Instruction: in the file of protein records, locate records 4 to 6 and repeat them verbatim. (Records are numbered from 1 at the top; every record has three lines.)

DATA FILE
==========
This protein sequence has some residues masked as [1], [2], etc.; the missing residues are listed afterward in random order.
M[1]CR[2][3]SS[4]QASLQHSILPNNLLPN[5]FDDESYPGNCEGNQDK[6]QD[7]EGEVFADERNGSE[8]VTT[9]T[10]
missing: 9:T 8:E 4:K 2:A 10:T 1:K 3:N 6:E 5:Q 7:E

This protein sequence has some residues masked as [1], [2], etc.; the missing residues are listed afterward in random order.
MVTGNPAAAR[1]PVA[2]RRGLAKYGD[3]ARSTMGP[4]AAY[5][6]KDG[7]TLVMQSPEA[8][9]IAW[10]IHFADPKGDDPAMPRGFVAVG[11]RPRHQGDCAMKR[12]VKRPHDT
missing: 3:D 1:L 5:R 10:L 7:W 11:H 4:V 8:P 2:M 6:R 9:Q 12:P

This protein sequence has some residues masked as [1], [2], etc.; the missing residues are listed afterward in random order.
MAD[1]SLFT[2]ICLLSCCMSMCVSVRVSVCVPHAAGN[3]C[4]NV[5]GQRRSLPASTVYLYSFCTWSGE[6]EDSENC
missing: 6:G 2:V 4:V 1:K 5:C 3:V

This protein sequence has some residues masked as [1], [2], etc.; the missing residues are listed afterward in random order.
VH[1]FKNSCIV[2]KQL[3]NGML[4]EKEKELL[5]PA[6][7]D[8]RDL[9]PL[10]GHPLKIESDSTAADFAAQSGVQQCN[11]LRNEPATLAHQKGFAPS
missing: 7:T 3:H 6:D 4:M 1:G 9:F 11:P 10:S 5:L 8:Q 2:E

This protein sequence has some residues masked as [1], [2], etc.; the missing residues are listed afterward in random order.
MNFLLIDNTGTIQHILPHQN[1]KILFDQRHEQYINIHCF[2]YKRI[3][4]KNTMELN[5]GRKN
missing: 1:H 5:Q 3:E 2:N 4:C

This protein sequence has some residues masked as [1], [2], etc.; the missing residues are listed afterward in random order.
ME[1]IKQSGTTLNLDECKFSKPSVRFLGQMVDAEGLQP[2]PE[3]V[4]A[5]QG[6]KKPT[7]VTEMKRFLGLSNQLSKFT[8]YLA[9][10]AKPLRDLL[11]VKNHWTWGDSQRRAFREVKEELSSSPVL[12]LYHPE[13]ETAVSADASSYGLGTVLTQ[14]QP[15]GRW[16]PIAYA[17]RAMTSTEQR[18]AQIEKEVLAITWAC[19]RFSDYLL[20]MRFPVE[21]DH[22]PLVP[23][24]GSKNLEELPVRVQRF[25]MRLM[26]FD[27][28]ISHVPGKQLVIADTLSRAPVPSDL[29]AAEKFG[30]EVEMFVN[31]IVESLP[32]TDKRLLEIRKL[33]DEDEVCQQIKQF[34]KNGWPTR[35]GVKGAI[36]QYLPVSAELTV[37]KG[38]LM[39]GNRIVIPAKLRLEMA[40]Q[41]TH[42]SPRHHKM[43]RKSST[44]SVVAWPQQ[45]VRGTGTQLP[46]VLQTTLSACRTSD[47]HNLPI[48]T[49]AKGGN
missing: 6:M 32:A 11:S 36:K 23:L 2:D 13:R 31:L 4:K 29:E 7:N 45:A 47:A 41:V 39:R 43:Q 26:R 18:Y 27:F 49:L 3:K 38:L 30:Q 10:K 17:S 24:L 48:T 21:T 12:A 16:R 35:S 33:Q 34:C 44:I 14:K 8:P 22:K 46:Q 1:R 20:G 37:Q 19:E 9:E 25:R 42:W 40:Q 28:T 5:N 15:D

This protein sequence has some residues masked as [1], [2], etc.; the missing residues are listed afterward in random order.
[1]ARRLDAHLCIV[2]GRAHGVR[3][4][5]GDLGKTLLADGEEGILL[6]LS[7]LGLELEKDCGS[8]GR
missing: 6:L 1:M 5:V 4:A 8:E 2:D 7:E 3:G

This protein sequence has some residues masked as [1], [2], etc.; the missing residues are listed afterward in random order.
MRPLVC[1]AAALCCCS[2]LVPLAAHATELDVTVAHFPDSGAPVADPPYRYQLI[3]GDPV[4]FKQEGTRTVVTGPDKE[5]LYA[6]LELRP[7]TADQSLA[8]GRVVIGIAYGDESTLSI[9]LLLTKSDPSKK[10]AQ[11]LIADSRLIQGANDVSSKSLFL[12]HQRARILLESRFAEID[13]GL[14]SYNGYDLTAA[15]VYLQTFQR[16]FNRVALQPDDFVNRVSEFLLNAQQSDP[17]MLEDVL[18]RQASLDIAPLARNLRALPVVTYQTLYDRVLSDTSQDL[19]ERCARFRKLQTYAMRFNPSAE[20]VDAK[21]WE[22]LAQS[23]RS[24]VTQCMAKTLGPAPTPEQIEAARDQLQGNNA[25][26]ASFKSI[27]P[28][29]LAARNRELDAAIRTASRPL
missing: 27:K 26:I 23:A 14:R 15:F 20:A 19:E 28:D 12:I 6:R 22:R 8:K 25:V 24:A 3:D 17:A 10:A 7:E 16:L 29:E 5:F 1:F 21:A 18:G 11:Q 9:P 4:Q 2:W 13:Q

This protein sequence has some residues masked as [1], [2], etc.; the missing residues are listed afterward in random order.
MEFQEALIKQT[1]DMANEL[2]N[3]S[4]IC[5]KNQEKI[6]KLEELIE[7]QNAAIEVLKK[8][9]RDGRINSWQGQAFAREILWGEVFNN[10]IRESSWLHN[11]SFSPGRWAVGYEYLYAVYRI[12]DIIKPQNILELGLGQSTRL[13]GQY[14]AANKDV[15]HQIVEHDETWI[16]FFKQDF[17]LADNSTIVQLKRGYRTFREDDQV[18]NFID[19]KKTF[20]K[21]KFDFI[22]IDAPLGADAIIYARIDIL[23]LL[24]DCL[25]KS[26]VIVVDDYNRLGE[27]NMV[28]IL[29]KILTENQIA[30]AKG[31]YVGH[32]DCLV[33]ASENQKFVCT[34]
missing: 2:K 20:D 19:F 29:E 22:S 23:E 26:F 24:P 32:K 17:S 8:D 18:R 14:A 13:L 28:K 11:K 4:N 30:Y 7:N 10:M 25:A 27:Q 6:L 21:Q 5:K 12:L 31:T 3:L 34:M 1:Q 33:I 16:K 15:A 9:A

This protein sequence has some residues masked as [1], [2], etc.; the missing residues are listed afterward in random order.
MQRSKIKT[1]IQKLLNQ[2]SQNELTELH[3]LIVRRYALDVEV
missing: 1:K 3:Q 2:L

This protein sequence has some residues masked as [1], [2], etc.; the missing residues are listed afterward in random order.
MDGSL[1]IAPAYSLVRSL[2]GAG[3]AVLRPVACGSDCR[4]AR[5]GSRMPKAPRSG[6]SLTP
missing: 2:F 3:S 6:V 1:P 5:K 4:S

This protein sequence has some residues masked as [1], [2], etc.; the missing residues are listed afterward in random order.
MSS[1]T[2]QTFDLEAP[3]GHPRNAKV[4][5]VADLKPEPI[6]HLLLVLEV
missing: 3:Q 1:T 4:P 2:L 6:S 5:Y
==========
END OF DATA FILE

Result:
This protein sequence has some residues masked as [1], [2], etc.; the missing residues are listed afterward in random order.
VH[1]FKNSCIV[2]KQL[3]NGML[4]EKEKELL[5]PA[6][7]D[8]RDL[9]PL[10]GHPLKIESDSTAADFAAQSGVQQCN[11]LRNEPATLAHQKGFAPS
missing: 7:T 3:H 6:D 4:M 1:G 9:F 11:P 10:S 5:L 8:Q 2:E

This protein sequence has some residues masked as [1], [2], etc.; the missing residues are listed afterward in random order.
MNFLLIDNTGTIQHILPHQN[1]KILFDQRHEQYINIHCF[2]YKRI[3][4]KNTMELN[5]GRKN
missing: 1:H 5:Q 3:E 2:N 4:C

This protein sequence has some residues masked as [1], [2], etc.; the missing residues are listed afterward in random order.
ME[1]IKQSGTTLNLDECKFSKPSVRFLGQMVDAEGLQP[2]PE[3]V[4]A[5]QG[6]KKPT[7]VTEMKRFLGLSNQLSKFT[8]YLA[9][10]AKPLRDLL[11]VKNHWTWGDSQRRAFREVKEELSSSPVL[12]LYHPE[13]ETAVSADASSYGLGTVLTQ[14]QP[15]GRW[16]PIAYA[17]RAMTSTEQR[18]AQIEKEVLAITWAC[19]RFSDYLL[20]MRFPVE[21]DH[22]PLVP[23][24]GSKNLEELPVRVQRF[25]MRLM[26]FD[27][28]ISHVPGKQLVIADTLSRAPVPSDL[29]AAEKFG[30]EVEMFVN[31]IVESLP[32]TDKRLLEIRKL[33]DEDEVCQQIKQF[34]KNGWPTR[35]GVKGAI[36]QYLPVSAELTV[37]KG[38]LM[39]GNRIVIPAKLRLEMA[40]Q[41]TH[42]SPRHHKM[43]RKSST[44]SVVAWPQQ[45]VRGTGTQLP[46]VLQTTLSACRTSD[47]HNLPI[48]T[49]AKGGN
missing: 6:M 32:A 11:S 36:K 23:L 2:D 13:R 31:L 4:K 29:E 7:N 45:A 47:A 41:V 39:R 43:Q 26:R 18:Y 27:F 49:L 3:K 38:L 30:Q 10:K 17:S 24:L 48:T 21:T 12:A 16:R 35:S 33:Q 34:C 44:I 14:K 8:P 22:K 46:Q 1:R 20:G 37:Q 19:E 9:E 25:R 42:W 40:Q 28:T 5:N 15:D